About our College

A founding college of the University, we have a long tradition of excellence in teaching, research and engagement programs that benefit the health and economic vitality of Nevada. We offer programs in:

  • agriculture, horticulture, rangeland & veterinary sciences
  • biochemistry & molecular biology
  • children, youth & families
  • community & economic development
  • health & nutrition
  • natural resources & environmental science

Nevada 4-H offering at-home and virtual summer activities

Extension aims to keep youth engaged and learning despite COVID-19 restrictions

Claudene Wharton

4-H girl feeding her cowJoy with 4-H in Clark County takes care of her animals on Day 1 of the Hygge Challenge, which challenged youth to care for an animal that day. Photo by Extension's Nevada 4-H Youth Development Program.

In addition to the many adaptations local 4-H programs have made in Nevada communities the last couple of months amid COVID-19 to keep 4-H youth engaged, the Nevada 4-H Development Program has developed a variety of activities to engage 4-H youth throughout the state during the summer months.

“Of course, due to the COVID-19 pandemic, we had to cancel all summer Nevada 4-H in-person residential overnight camps, for the health and safety of our campers, volunteers and staff,” explained Carrie Stark, Nevada 4-H program director with Extension. “We know that 4-H summer camps are a valued tradition. So in the spirit of keeping our 4-H youth connected with each other, engaged and learning, we have developed several programs that our youth can participate in whether they are in Reno, Las Vegas or Elko, for example.”

4-H is a community of young people across America learning leadership, citizenship and life skills

Members learn life skills, make new friends, enhance self-esteem, achieve personal goals, develop positive relationships with peers and volunteers, and have fun learning and sharing as a family and a club


Sage Outlook

Webinars provide economic and agriculture outlook in wake of COVID-19

Claudene Wharton

laptop showing man writing on green chalkboardSage Outlook webinars provide an economic outlook on topics regarding the effects of the COVID-19 pandemic on Nevada agriculture.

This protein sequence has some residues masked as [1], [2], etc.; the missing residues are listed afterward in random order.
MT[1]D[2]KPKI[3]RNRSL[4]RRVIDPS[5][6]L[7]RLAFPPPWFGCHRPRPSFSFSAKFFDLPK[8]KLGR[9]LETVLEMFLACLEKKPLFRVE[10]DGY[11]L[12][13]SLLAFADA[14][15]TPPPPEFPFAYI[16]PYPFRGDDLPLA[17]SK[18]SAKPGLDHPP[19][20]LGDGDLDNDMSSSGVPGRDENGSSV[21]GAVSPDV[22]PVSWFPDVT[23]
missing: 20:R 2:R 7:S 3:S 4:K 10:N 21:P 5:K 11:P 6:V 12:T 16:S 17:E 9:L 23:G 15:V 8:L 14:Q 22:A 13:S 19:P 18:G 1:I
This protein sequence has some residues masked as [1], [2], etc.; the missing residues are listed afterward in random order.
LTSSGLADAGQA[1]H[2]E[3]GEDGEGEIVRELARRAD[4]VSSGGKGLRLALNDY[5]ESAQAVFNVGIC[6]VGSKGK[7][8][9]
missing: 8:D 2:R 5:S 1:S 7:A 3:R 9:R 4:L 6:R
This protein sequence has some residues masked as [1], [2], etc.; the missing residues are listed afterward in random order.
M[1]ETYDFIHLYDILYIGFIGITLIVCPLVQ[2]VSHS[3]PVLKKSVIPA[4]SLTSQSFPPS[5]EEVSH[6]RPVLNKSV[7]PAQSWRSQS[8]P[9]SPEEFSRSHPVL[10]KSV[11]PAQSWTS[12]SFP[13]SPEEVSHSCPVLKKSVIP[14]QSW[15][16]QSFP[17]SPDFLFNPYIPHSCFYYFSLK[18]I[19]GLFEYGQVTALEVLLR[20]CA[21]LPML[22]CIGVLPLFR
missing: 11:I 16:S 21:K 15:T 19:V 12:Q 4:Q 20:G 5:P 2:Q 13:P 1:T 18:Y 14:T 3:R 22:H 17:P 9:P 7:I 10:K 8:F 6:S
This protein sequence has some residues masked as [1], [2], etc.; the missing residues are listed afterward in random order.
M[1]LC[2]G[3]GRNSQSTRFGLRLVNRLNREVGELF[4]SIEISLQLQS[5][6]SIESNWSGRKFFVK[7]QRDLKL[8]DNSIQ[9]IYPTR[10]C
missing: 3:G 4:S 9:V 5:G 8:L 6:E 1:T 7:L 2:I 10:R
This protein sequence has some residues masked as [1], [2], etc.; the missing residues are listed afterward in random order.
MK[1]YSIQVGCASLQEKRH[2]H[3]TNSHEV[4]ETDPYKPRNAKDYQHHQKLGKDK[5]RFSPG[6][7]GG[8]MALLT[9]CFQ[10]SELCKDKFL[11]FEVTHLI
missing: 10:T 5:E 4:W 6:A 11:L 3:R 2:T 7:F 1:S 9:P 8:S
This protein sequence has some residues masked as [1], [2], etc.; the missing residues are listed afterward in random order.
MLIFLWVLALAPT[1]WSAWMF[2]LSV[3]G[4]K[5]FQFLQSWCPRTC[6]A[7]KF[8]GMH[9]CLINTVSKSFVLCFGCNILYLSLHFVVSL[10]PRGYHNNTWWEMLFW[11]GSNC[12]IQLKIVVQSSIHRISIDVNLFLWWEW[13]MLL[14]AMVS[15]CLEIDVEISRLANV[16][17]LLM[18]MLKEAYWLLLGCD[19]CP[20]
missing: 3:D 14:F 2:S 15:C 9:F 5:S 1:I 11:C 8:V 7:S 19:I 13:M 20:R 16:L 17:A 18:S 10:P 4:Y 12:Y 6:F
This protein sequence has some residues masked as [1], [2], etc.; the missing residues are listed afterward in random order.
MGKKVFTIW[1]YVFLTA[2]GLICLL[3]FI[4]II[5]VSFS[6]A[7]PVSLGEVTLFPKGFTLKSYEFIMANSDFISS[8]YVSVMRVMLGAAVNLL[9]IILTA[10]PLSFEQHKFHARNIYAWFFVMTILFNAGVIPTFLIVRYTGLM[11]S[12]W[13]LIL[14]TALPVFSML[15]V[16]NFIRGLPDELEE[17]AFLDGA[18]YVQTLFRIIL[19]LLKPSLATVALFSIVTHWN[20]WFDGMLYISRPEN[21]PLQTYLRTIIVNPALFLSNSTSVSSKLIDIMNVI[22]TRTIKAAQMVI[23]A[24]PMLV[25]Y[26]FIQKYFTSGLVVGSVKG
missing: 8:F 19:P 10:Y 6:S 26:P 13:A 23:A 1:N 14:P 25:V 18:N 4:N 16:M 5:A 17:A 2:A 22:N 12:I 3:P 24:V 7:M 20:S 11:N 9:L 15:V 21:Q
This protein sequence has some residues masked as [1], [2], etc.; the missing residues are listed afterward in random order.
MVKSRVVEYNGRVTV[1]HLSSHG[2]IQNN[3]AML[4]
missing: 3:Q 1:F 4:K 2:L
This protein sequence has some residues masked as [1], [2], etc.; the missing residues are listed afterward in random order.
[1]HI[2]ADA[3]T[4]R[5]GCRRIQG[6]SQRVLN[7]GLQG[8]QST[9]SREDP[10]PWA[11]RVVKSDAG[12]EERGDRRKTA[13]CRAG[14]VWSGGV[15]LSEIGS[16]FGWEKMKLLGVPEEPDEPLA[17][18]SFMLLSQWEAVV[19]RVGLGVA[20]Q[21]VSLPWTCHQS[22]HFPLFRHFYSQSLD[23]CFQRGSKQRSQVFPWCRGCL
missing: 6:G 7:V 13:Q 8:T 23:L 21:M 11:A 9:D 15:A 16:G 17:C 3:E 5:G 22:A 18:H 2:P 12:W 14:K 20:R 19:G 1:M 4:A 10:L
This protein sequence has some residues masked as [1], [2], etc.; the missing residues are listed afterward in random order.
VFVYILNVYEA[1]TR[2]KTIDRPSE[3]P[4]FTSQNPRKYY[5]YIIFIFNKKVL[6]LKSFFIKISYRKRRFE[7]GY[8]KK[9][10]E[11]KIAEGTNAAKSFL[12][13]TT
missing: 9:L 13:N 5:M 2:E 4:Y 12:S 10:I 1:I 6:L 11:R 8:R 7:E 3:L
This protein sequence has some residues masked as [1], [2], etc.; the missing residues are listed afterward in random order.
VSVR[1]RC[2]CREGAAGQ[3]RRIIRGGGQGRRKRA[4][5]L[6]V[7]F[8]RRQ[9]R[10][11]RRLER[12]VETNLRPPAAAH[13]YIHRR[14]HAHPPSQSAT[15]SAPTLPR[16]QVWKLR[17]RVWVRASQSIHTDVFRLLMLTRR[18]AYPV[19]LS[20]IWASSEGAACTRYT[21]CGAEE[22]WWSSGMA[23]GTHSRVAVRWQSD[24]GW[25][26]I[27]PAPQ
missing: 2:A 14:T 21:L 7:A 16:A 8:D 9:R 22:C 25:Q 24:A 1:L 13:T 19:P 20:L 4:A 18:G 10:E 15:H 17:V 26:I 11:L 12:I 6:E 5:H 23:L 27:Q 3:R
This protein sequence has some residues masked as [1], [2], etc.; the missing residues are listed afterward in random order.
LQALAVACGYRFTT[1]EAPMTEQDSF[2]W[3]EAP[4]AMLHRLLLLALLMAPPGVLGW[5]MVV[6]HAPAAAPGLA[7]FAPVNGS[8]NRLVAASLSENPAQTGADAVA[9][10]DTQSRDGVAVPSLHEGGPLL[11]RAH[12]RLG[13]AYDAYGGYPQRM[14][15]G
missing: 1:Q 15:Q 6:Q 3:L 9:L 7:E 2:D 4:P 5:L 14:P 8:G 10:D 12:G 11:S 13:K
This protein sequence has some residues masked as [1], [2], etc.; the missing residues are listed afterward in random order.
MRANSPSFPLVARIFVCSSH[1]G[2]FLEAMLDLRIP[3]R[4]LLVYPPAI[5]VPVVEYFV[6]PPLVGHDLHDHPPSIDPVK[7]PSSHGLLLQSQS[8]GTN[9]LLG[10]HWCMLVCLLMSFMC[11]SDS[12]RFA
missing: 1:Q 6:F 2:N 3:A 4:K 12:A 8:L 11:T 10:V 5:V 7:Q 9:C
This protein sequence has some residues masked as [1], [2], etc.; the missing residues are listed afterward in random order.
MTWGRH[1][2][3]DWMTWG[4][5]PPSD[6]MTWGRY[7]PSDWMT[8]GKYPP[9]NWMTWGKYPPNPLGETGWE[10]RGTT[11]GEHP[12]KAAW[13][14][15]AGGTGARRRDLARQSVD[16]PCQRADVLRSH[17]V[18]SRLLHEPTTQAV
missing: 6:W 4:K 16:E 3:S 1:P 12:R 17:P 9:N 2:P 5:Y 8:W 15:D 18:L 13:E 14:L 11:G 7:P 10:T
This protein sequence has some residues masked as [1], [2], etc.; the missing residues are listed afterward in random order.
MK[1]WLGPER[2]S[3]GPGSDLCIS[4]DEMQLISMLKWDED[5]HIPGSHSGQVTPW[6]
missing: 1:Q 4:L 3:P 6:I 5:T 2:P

A new webinar series is being offered by the University to discuss Nevada agriculture and economics in the wake of COVID-19. Each episode aims to provide reliable information so that members of the agricultural community, state leaders and consumers in general can make more informed choices and decisions.

The “Sage Outlook” webinars are a collaborative effort of the University Center for Economic Development and the College's Experiment Station and Extension units.

The Sage Outlook provides information and an economic outlook on how agriculture has been affected by the coronavirus pandemic

The College hopes that Nevada decision-makers, producers and businesses will be able to make informed decisions to help sustain our agricultural industry and promote a healthy economy


Environmental science professor retires, leaving behind integral programming

Nancy Markee retires after 34 years with the University

Hannah Alfaro

Nancy MarkeeNancy Markee developed multiple programs that continue to impact the University, including the Academic Advising Center. Photo by Robert Moore.

Nancy Markee, professor in the Department of Natural Resources & Environmental Science, is transitioning into retirement, leaving behind more than three decades of significant contributions to the University.

Starting as an assistant professor in 1986, Markee initially began teaching and researching textile science in the School of Home Economics. She joined the Department of Natural Resources & Environmental Science in 1993 as a human ecologist with a background in biological sciences and human behavior. Realizing that advising students was a rewarding part of her position, she dove into a more administrative role where she then established some of the most impactful and lasting programs that the University still offers today.

Markee worked to create the Academic Advising Center on campus before there was an official center for undergraduate advising. From 2000 to 2012, she served as the director of the Center and coordinator of undergraduate advising, where she not only established the Center but also helped to implement the first Living Learning Communities in the University residence halls and actively worked to bring students who hadn’t finished their degrees back to campus. She also oversaw the initial development of the University’s undergraduate research program.